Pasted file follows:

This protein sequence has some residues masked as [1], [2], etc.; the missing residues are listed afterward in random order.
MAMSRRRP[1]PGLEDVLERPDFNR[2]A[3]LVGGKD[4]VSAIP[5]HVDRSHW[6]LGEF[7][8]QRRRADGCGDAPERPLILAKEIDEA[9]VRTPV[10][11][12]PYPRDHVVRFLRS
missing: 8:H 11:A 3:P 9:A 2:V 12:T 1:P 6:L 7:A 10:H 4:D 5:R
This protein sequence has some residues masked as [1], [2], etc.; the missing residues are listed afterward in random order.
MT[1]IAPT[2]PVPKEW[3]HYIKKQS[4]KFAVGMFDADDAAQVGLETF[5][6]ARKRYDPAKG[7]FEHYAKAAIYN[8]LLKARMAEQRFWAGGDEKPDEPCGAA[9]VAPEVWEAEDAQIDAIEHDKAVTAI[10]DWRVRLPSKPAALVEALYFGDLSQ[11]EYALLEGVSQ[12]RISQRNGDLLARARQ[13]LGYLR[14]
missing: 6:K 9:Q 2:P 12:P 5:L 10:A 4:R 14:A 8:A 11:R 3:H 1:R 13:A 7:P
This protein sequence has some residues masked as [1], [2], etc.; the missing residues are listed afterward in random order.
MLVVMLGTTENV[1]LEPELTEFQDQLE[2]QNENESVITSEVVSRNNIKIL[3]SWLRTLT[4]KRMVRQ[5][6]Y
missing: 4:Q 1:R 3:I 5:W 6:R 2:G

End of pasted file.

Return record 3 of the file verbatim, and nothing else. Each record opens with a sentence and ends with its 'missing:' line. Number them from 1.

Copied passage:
This protein sequence has some residues masked as [1], [2], etc.; the missing residues are listed afterward in random order.
MLVVMLGTTENV[1]LEPELTEFQDQLE[2]QNENESVITSEVVSRNNIKIL[3]SWLRTLT[4]KRMVRQ[5][6]Y
missing: 4:Q 1:R 3:I 5:W 6:R 2:G